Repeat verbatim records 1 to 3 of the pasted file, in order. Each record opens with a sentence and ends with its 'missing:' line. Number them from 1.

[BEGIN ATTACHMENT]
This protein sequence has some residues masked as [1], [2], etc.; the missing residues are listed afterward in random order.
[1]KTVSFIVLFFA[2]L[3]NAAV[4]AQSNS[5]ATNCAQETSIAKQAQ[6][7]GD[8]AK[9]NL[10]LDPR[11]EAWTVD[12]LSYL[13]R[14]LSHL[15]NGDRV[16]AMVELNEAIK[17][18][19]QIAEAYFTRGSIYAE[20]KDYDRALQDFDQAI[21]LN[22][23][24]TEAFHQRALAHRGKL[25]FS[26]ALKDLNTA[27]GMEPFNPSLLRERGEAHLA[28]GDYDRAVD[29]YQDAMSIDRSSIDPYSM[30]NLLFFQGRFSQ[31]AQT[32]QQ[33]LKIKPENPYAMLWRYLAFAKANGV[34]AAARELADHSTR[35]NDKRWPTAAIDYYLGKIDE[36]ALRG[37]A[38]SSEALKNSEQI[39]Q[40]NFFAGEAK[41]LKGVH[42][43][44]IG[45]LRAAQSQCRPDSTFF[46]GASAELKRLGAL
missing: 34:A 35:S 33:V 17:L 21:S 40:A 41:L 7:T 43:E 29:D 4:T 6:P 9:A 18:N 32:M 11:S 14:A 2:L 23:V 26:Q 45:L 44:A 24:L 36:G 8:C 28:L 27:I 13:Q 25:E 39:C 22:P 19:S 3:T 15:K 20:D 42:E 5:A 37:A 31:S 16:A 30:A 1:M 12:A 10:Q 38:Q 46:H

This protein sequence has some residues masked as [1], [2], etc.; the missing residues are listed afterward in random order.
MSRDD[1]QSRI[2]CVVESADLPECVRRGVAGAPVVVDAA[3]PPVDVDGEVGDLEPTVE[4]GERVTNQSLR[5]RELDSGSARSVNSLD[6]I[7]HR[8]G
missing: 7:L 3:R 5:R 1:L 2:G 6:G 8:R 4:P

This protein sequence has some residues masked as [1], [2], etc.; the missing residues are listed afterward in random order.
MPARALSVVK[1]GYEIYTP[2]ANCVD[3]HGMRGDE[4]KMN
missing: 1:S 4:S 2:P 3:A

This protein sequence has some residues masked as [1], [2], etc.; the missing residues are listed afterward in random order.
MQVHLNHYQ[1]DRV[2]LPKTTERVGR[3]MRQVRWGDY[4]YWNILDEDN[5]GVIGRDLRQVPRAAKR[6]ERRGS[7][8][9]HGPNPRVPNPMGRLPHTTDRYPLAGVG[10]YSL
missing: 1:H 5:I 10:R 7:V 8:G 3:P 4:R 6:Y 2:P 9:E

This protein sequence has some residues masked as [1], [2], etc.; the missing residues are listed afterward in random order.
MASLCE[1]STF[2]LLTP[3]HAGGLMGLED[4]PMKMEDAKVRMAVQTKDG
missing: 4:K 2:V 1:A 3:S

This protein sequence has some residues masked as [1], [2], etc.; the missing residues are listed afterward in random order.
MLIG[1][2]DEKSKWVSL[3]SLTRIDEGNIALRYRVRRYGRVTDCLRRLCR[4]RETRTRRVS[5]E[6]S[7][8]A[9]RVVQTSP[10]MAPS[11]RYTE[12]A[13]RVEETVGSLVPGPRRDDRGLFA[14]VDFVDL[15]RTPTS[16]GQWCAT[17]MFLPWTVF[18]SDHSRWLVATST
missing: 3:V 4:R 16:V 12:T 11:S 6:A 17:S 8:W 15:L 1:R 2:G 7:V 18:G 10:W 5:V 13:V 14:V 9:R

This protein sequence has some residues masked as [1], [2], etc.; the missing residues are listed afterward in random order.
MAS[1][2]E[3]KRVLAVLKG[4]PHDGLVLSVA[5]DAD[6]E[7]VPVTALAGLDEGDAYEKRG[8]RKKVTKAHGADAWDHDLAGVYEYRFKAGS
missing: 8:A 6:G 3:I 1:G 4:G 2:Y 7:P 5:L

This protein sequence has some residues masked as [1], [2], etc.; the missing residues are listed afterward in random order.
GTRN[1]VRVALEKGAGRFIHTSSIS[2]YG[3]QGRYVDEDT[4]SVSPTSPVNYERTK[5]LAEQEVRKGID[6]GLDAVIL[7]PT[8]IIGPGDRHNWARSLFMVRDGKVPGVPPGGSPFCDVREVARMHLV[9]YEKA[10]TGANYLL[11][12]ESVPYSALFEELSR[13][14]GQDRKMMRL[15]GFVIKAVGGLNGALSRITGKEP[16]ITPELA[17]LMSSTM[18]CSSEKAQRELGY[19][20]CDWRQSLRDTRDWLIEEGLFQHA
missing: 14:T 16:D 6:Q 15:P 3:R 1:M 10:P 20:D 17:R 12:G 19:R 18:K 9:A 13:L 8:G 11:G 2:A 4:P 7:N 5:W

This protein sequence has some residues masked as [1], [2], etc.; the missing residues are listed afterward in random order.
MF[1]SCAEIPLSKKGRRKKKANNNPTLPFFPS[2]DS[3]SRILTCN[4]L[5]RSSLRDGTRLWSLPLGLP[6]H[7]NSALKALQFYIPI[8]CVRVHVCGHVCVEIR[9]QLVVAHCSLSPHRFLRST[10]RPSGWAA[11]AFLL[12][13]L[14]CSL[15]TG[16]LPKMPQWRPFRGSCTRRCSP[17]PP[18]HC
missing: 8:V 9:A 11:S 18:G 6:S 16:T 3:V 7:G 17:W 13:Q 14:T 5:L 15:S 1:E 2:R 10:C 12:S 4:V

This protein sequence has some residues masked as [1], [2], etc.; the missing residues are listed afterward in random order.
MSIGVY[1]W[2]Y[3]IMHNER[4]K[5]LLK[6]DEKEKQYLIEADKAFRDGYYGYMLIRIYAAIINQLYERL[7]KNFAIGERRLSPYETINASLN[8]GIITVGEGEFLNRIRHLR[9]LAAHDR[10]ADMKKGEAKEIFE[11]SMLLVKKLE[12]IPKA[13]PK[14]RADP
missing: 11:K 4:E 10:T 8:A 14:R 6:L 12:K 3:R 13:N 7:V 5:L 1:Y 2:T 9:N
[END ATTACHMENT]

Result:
This protein sequence has some residues masked as [1], [2], etc.; the missing residues are listed afterward in random order.
[1]KTVSFIVLFFA[2]L[3]NAAV[4]AQSNS[5]ATNCAQETSIAKQAQ[6][7]GD[8]AK[9]NL[10]LDPR[11]EAWTVD[12]LSYL[13]R[14]LSHL[15]NGDRV[16]AMVELNEAIK[17][18][19]QIAEAYFTRGSIYAE[20]KDYDRALQDFDQAI[21]LN[22][23][24]TEAFHQRALAHRGKL[25]FS[26]ALKDLNTA[27]GMEPFNPSLLRERGEAHLA[28]GDYDRAVD[29]YQDAMSIDRSSIDPYSM[30]NLLFFQGRFSQ[31]AQT[32]QQ[33]LKIKPENPYAMLWRYLAFAKANGV[34]AAARELADHSTR[35]NDKRWPTAAIDYYLGKIDE[36]ALRG[37]A[38]SSEALKNSEQI[39]Q[40]NFFAGEAK[41]LKGVH[42][43][44]IG[45]LRAAQSQCRPDSTFF[46]GASAELKRLGAL
missing: 34:A 35:S 33:V 17:L 21:S 40:A 41:L 7:T 43:E 29:D 4:T 6:P 9:A 18:N 32:M 11:S 14:A 2:L 23:V 26:Q 45:L 44:A 24:L 36:G 8:C 28:L 27:I 13:Q 25:E 39:C 22:P 19:S 3:T 15:K 20:D 42:E 5:A 37:A 31:S 16:A 30:A 1:M 12:A 10:Q 38:Q 46:H

This protein sequence has some residues masked as [1], [2], etc.; the missing residues are listed afterward in random order.
MSRDD[1]QSRI[2]CVVESADLPECVRRGVAGAPVVVDAA[3]PPVDVDGEVGDLEPTVE[4]GERVTNQSLR[5]RELDSGSARSVNSLD[6]I[7]HR[8]G
missing: 7:L 3:R 5:R 1:L 2:G 6:G 8:R 4:P

This protein sequence has some residues masked as [1], [2], etc.; the missing residues are listed afterward in random order.
MPARALSVVK[1]GYEIYTP[2]ANCVD[3]HGMRGDE[4]KMN
missing: 1:S 4:S 2:P 3:A